WISE Launch Delayed 24 Hours

Dec 10, 2009
WISE is shown inside one-half of the nose cone, or fairing, that will protect it during launch. The spacecraft is clamped to the top of the rocket above the white conical fitting. The fairing will split open like a clamshell about five minutes after launch. Image credit: United Launch Alliance/ JPL-Caltech

(PhysOrg.com) -- Liftoff of a Delta II rocket and its NASA payload, the Wide-field Infrared Survey Explorer (WISE), has been delayed 24 hours. At the soonest, launch now will be Saturday, Dec. 12, during a launch window that extends from 6:09:33 to 6:23:51 a.m. PST (9:09:33 to 9:23:51 a.m. EST).

The delay allows the launch team additional time to troubleshoot a technical issue. During final systems checks of the Delta II rocket Wednesday in preparation for flight, an anomaly in the motion of a booster steering engine was detected.

The weather forecast for Dec. 12 calls for thick clouds, disturbed weather and precipitation, resulting in an 80 percent chance of conditions preventing .

and mission managers will discuss the and liftoff status during meetings today. Updates to the WISE mission status will be issued as new information becomes available.

The WISE spacecraft will circle Earth over the poles, scanning the entire sky one-and-a-half times in nine months. The mission will uncover hidden cosmic objects, including the coolest stars, dark asteroids and the most luminous galaxies.

Provided by JPL/NASA (news : web)

Explore further: SDO captures images of two mid-level flares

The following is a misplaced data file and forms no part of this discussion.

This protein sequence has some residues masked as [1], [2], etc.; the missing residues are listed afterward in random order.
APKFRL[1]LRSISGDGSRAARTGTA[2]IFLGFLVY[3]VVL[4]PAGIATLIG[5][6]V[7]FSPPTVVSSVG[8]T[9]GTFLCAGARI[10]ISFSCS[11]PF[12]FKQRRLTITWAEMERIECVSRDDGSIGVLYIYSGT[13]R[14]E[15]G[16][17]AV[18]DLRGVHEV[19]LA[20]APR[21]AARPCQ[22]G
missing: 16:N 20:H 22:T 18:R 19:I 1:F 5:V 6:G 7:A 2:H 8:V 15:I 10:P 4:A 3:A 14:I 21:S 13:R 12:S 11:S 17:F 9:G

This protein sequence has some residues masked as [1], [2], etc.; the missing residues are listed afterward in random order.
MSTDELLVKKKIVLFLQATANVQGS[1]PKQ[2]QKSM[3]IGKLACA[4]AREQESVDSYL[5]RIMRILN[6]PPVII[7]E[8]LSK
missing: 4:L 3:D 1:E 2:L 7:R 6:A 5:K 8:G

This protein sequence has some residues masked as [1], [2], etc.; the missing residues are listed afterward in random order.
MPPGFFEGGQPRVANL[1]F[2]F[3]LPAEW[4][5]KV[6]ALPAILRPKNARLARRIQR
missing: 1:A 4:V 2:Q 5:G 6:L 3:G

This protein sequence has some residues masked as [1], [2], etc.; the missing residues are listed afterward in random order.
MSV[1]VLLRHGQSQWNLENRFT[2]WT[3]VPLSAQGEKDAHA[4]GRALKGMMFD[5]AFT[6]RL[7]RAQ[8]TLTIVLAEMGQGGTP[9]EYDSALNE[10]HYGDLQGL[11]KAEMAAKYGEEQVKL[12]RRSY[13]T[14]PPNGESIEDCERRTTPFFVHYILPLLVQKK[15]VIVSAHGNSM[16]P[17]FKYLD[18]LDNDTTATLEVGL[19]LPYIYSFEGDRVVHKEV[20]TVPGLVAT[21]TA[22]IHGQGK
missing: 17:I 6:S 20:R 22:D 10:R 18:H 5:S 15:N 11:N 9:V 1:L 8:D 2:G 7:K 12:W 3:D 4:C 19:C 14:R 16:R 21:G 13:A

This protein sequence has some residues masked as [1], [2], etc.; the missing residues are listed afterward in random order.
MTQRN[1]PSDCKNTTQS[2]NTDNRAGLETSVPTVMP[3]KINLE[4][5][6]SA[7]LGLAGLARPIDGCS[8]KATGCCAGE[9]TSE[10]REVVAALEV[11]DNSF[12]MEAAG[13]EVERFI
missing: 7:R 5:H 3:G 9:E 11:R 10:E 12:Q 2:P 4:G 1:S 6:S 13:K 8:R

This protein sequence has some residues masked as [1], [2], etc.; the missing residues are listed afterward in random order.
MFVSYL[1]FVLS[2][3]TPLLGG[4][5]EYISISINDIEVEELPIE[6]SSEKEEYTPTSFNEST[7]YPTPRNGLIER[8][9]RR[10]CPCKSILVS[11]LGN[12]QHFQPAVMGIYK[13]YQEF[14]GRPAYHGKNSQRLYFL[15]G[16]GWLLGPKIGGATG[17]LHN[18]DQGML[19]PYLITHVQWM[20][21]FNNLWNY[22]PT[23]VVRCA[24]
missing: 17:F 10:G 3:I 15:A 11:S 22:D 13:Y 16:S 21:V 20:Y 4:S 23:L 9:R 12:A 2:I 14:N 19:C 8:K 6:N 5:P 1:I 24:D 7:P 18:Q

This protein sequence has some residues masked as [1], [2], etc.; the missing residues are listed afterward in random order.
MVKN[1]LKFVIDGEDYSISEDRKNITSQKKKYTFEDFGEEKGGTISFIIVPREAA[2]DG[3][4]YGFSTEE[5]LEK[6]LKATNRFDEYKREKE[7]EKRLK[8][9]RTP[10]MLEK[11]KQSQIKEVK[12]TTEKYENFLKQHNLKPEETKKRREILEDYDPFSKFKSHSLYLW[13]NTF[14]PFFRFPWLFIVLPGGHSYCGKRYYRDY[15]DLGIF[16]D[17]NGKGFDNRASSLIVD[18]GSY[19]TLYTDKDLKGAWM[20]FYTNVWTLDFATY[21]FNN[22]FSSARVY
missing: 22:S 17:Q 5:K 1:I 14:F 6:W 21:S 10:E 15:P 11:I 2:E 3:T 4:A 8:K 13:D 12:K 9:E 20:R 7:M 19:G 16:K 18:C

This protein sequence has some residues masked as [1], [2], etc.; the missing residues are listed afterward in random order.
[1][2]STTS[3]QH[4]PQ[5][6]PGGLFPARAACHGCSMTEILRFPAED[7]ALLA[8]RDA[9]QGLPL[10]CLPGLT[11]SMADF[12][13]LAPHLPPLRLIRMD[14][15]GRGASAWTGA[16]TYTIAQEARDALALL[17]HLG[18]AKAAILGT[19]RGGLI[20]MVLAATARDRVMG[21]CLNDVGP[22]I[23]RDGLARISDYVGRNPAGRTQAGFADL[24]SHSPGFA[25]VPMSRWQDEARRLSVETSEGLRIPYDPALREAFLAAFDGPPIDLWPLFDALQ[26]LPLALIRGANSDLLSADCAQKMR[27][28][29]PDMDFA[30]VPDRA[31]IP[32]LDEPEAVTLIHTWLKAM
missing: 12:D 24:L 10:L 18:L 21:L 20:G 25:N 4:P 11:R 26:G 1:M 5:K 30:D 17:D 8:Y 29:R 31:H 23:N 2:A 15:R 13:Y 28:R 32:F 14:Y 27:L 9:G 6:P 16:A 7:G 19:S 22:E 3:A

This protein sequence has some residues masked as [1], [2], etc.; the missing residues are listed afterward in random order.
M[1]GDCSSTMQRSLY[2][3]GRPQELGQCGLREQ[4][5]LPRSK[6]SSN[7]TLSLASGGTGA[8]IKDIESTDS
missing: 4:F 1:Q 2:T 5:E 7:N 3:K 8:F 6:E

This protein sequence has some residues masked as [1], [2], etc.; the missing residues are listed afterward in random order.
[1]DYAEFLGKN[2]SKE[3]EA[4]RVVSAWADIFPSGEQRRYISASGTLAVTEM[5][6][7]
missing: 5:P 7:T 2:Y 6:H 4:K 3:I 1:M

add to favorites email to friend print save as pdf

Related Stories

WISE Launch Scheduled for Dec. 11

Dec 04, 2009

(PhysOrg.com) -- Launch of NASA's Wide-field Infrared Survey Explorer (WISE) from Vandenberg Air Force Base in California is scheduled for Dec. 11.

NASA's WISE Set to Blast Off and Map the Skies

Dec 09, 2009

(PhysOrg.com) -- The countdown clock is ticking, with just days to go before the Wide-field Infrared Survey Explorer, or WISE, rockets into space on a mission to map the entire sky in infrared light.

WISE Snug in Its Nose Cone; Launch Set for Dec. 9

Dec 01, 2009

NASA's Wide-field Infrared Survey Explorer has been wrapped in the outer nose cone, or "fairing," that will protect it during its scheduled Dec. 9 launch from Vandenberg Air Force Base, Calif.

NASA to launch sky-mapping spacecraft

Dec 06, 2009

(AP) -- NASA's latest space telescope will scan the sky in search of never-before-seen asteroids, comets, stars and galaxies, with one of its main tasks to catalog objects posing a danger to Earth. The sky-mapping ...

Recommended for you

SDO captures images of two mid-level flares

15 hours ago

The sun emitted a mid-level flare on Dec. 18, 2014, at 4:58 p.m. EST. NASA's Solar Dynamics Observatory, which watches the sun constantly, captured an image of the event. Solar flares are powerful bursts ...

Why is Venus so horrible?

22 hours ago

Venus sucks. Seriously, it's the worst. The global temperature is as hot as an oven, the atmospheric pressure is 90 times Earth, and it rains sulfuric acid. Every part of the surface of Venus would kill you ...

Image: Christmas wrapping the Sentinel-3A antenna

Dec 19, 2014

The moment a team of technicians, gowned like hospital surgeons, wraps the Sentinel-3A radar altimeter in multilayer insulation to protect it from the temperature extremes found in Earth orbit.

Video: Flying over Becquerel

Dec 19, 2014

This latest release from the camera on ESA's Mars Express is a simulated flight over the Becquerel crater, showing large-scale deposits of sedimentary material.

Spinning up a dust devil on Mars

Dec 19, 2014

Spinning up a dust devil in the thin air of Mars requires a stronger updraft than is needed to create a similar vortex on Earth, according to research at The University of Alabama in Huntsville (UAH).

User comments : 0

Please sign in to add a comment. Registration is free, and takes less than a minute. Read more

Click here to reset your password.
Sign in to get notified via email when new comments are made.